A twofer from the Wall Street Journal.
First up an article from August 13, 2009:
For economic historians and defenders of the Reagan revolution, this week will forever be seen as the anniversary of one of the greatest bull markets in history.And from Today's Heard on the Street column:
It was on Aug. 12, 1982, that the Dow Jones Industrial Average dropped to its 1980-82 recession low of 776.92—almost precisely where the Index had closed in January 1964. Starting as a trickle, the decline in inflation and long-term interest rates picked up speed that summer, and investors in common stocks began to have confidence that they were being liberated from the shackles of double-digit inflation and interest rates, an innovation-sapping regulatory regime, and a tax code that was antithetical to capital formation.
During that lazy summer, institutional and individual investors came to the conclusion that the back of inflation had been broken. Not insignificantly, they also believed that they had a friend in the White House.
When Henry Kaufman of Salomon Brothers said that Treasury yields had reached their highs in a note to clients on Aug. 17, 1982, stock prices exploded. This provided free-market optimists with desperately needed evidence that their principles would provide a path forward. The simple—yet difficult to achieve—strategy of getting the government out of the way and turning the economy over to free enterprise set the stage for a period of tremendous economic growth and wealth creation....MORE
After 30 Years: Raging Bulls to Aging Bulls
It was 30 years ago this week that the greatest secular bull market in history began. But is it a happy anniversary?Here are the yearly returns for the Great Bull. Don't drool.
Given the carnage of the past 12 years—the popping of the tech bubble and the worst financial crisis in modern times—some prognosticators say that even after recent gains we may still be in the early stages of a new secular bull market. Though it may not equal what we saw from 1982 through 2000, a pale imitation still would be welcome.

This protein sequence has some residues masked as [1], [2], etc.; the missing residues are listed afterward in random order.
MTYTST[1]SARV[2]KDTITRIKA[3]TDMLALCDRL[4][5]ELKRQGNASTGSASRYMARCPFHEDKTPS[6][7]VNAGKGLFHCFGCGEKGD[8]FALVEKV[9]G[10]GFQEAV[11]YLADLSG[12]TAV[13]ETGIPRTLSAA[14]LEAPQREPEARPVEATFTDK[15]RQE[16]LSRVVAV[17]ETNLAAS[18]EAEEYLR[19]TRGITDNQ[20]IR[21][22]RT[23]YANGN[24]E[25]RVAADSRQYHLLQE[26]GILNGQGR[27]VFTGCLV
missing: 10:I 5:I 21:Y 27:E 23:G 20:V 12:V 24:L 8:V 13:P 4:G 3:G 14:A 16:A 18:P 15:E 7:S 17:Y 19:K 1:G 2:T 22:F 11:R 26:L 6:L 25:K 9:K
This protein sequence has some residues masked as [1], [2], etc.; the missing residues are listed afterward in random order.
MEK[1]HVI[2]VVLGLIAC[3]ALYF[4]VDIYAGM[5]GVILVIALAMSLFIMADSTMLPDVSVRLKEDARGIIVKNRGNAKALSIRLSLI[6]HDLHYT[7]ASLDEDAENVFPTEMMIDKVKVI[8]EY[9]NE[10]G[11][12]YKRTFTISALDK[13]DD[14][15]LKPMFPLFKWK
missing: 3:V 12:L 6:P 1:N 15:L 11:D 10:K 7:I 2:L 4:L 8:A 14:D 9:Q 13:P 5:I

The best of times tend to follow the worst ones, but the most bullish soothsayers may not be looking back far enough. Even after all the damage that has been done since 2000, the preceding 18 years were strong enough to make the total return over three decades look remarkable.
"We are at the higher end of returns, so it's going to be nearly impossible to replicate the last 30 years in the next 30," predicts James Bianco, president of Bianco Research.
The S&P 500 Total Return Index has produced a compound annual gain of 11.32% since August 1982. The average return during the entire 20th century was 10.1%, according to "Triumph of the Optimists," a study of investment returns by Elroy Dimson, Paul Marsh and Mike Staunton. While it seems like a small difference, an untaxed pot of money invested in 1982 would be 28% lower today using the lesser rate. Most investors gladly would accept the long-run return right now. But another remarkable factor of the last three decades—a historic fall in bond yields—won't be repeated.
When it comes to inflation-adjusted returns, bond bull markets are a huge boon to stocks. Conversely, the opposite can create a huge drag. For example, the decades after World War II generally were a golden period for corporate America. But from 1946 to the autumn of 1981, benchmark Treasury yields went from their all-time low to their record high. And though stock indexes did well on paper, the S&P 500 rose just 0.63% annually in inflation-adjusted terms.....MORE
Table 2: Annual Returns by Year:
Dow Jones Secular
Bull Market 1982 to 1999